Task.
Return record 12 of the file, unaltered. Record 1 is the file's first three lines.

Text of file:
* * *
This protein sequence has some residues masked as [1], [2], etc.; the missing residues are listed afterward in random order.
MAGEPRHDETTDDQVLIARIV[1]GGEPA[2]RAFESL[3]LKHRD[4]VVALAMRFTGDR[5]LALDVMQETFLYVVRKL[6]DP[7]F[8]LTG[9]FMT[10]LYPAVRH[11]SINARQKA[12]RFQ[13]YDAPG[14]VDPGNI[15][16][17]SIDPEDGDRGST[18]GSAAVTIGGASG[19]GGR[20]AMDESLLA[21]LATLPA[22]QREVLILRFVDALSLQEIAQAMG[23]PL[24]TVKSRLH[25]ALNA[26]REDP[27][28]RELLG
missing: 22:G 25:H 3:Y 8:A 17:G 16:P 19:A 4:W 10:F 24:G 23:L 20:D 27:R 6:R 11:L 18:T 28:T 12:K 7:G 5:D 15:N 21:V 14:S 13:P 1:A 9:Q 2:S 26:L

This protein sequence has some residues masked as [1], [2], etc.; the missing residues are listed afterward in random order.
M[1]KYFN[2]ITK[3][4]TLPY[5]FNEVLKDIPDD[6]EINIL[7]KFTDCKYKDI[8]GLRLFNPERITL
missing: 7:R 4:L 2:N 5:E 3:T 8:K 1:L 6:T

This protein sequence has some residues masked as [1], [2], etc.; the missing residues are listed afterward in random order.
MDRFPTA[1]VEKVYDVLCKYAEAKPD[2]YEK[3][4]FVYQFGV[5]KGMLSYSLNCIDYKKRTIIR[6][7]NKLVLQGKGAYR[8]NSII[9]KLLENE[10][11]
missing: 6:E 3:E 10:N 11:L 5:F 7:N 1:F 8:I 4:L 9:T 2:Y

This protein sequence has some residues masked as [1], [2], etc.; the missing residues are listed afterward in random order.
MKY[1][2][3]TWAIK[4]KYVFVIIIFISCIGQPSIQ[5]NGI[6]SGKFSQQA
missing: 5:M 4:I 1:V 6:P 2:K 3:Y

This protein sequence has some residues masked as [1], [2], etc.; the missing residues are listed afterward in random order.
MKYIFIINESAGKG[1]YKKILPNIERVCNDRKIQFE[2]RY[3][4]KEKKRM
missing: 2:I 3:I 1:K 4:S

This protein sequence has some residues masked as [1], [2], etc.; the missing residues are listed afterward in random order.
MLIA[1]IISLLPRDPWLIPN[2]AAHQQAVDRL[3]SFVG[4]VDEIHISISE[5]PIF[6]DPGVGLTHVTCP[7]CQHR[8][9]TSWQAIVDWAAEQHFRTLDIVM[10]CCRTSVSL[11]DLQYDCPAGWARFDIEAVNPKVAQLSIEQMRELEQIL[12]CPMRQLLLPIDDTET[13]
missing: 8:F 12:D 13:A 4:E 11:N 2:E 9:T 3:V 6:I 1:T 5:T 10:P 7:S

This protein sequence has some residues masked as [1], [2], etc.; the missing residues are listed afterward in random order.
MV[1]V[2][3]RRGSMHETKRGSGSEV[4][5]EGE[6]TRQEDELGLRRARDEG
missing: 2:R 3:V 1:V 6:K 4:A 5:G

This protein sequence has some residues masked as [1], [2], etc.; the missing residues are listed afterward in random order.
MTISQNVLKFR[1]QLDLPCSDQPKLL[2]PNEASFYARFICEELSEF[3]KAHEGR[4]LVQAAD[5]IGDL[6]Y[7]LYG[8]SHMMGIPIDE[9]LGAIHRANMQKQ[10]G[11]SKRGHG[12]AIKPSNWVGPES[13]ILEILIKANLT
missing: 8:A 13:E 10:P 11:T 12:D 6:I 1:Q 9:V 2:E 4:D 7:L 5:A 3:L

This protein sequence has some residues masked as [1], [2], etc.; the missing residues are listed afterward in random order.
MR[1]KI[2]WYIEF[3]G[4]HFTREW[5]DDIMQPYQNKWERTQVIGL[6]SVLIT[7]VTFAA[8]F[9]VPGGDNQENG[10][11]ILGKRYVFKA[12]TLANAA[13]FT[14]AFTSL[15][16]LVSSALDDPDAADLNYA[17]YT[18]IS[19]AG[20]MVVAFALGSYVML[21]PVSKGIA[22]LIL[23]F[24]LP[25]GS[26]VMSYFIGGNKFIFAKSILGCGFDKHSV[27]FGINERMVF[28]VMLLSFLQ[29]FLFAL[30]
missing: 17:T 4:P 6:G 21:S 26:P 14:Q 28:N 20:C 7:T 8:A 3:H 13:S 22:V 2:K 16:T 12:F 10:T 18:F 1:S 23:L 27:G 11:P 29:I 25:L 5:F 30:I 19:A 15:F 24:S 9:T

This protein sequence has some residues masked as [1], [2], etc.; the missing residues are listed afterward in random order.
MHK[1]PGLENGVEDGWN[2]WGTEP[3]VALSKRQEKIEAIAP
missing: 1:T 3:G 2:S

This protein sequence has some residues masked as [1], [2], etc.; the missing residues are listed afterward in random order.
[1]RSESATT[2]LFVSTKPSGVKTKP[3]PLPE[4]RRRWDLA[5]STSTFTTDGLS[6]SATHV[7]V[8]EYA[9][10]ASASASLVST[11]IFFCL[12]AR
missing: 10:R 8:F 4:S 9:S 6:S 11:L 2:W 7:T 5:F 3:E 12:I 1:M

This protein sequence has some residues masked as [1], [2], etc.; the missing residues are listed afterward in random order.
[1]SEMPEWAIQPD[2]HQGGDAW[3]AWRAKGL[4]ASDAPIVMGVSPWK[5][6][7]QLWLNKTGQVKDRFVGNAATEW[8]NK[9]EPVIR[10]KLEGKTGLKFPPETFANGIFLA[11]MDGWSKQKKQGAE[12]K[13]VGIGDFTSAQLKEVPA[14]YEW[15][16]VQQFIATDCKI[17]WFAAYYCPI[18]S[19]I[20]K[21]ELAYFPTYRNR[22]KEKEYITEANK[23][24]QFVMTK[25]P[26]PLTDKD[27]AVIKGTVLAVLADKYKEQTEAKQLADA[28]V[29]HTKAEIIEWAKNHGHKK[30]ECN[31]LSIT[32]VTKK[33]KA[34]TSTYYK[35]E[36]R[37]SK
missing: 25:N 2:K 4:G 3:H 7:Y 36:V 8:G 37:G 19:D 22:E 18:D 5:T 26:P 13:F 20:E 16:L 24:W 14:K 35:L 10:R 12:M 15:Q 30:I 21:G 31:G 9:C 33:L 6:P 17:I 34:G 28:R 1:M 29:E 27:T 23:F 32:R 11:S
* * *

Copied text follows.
This protein sequence has some residues masked as [1], [2], etc.; the missing residues are listed afterward in random order.
[1]SEMPEWAIQPD[2]HQGGDAW[3]AWRAKGL[4]ASDAPIVMGVSPWK[5][6][7]QLWLNKTGQVKDRFVGNAATEW[8]NK[9]EPVIR[10]KLEGKTGLKFPPETFANGIFLA[11]MDGWSKQKKQGAE[12]K[13]VGIGDFTSAQLKEVPA[14]YEW[15][16]VQQFIATDCKI[17]WFAAYYCPI[18]S[19]I[20]K[21]ELAYFPTYRNR[22]KEKEYITEANK[23][24]QFVMTK[25]P[26]PLTDKD[27]AVIKGTVLAVLADKYKEQTEAKQLADA[28]V[29]HTKAEIIEWAKNHGHKK[30]ECN[31]LSIT[32]VTKK[33]KA[34]TSTYYK[35]E[36]R[37]SK
missing: 25:N 2:K 4:G 3:H 7:Y 36:V 8:G 37:G 19:D 22:E 18:D 5:T 26:P 13:F 20:E 16:L 24:W 14:K 35:L 10:R 12:M 15:Q 30:I 21:G 31:G 9:C 33:L 6:P 17:I 34:G 28:R 1:M 29:E 27:T 23:F 32:R 11:S